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From the Publisher: Next Time...


A few of the Seven Days crew in front of the Newseum at the Washingon, D.C., AAN convention in 2017 - DON EGGERT ©️ SEVEN DAYS
  • Don Eggert ©️ Seven Days
  • A few of the Seven Days crew in front of the Newseum at the Washingon, D.C., AAN convention in 2017

Every summer, a bunch of us from Seven Days attends the annual convention of the Association of Alternative Newsmedia, a gathering of publishers, editors, reporters, designers and salespeople from comparable papers across North America. The three-day event takes place in a different city every year, and member weeklies used to compete for the honor to host it in much the same way countries do for the Olympics — working their connections and local intel to pitch and show off their burgs.

That's how we got former president Bill Clinton to submit to three hours of questioning in Little Rock; the run of the Andy Warhol Museum after it closed for the day in Pittsburgh; and, in New Orleans, a chance to party among giant Mardi Gras floats.

In years when my founding partner, Pamela Polston, and I were too busy to take a normal vacation, the AAN convention was the next best thing — in Miami, Detroit, San Antonio, Nashville, Toronto, Tucson, Boulder, San Diego, Austin and Portland (Ore.).

The first convention we attended as publishers was in 1997, two years after we started Seven Days. It took place in Montréal, as close as it would ever get to Burlington, but we couldn't justify the expense of a hotel room. So, we drove up and worked out of the parking garage, getting dressed between cars, until a fellow attendee — the political columnist for the Nashville Scene — took pity on us and let us crash in his extra hotel bed.

We were in awe of the brilliant, unruly characters around us, the people who built and ran iconic publications such as the Village Voice and the San Francisco Bay Guardian. And they lived up to the legend in Montréal by kicking the host paper out of the organization.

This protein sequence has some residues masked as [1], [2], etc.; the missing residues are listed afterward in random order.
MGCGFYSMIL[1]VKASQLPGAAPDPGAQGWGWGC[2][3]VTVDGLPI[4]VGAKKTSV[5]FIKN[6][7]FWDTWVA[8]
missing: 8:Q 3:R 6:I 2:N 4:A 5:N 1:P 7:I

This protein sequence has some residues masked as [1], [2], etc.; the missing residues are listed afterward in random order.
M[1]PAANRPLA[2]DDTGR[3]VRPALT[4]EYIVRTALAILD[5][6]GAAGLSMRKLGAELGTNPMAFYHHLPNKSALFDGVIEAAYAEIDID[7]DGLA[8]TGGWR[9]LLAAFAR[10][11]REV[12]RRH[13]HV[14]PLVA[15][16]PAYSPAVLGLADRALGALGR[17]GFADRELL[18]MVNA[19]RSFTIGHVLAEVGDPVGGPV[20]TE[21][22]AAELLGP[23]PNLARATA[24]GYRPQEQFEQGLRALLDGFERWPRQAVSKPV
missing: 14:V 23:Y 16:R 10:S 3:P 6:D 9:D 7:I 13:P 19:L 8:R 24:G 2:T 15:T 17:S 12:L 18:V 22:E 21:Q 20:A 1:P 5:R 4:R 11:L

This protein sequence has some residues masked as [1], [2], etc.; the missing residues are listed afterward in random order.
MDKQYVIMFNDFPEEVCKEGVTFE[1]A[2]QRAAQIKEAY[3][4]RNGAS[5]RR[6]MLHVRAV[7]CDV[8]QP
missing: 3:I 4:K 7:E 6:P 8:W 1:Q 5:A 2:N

The Montréal Mirror had just been purchased by a daily newspaper chain — then a disqualification for membership, according to AAN's bylaws. And, pre-internet, corporate takeover was considered the greatest threat to edgy, forward-thinking media companies like ours. After all, we were the "alternatives" to those daily newspapers.

I soaked up as much information as I could — in the seminars, at the annual meeting and by flat-out eavesdropping at the hotel bar. In 1998, we applied for admission to the association and were accepted.

Years later, while serving on the committee that evaluates applying papers and makes membership decisions, I discovered that AAN rejected most applicant media companies at least once. I learned a lot about how to run a newspaper, too, for which I'm eternally grateful.

DigBoston was supposed to host the convention last year, but COVID-19 changed that plan. So, the scrappy successor to the Boston Phoenix — in the second-closest big city we could drive to — rescheduled for 2021.

Two cars full of vaccinated Seven Days staff were ready to roll south last Wednesday when we got an email from convention organizers about a last-minute change in coronavirus protocols. Because the number of cases was rising in the Boston area, there would be an indoor mask mandate. And one AAN board member, despite being fully vaccinated, had contracted the virus and was quarantining in the hotel.

We convened at the office and discussed our options — more specifically, how much risk each of us was prepared to take. Even if breakthrough coronavirus isn't deadly, we asked ourselves: Am I willing to be sick for a week? Is it worth it?

Cathy Resmer and Dan Bolles both had vacations after the convention, with unvaccinated kids, and they didn't want to take the chance. Production manager John James also had plans that were incompatible with a possible quarantine.

Personal calculations aside, though, there was the realization that one of us might contract the virus, infect the others, and then spread it to the rest of the Seven Days staff. That's a "greater good" problem. To put the paper at risk, after all our local media company has been through these past 18 months, was just dumb. Turns out SARS-CoV-2 is a bigger threat to small, local newsrooms than corporate takeovers.

With four Park Plaza hotel rooms paid for, we canceled. COVID-19 won — again.

I guess there's always next year: Chicago.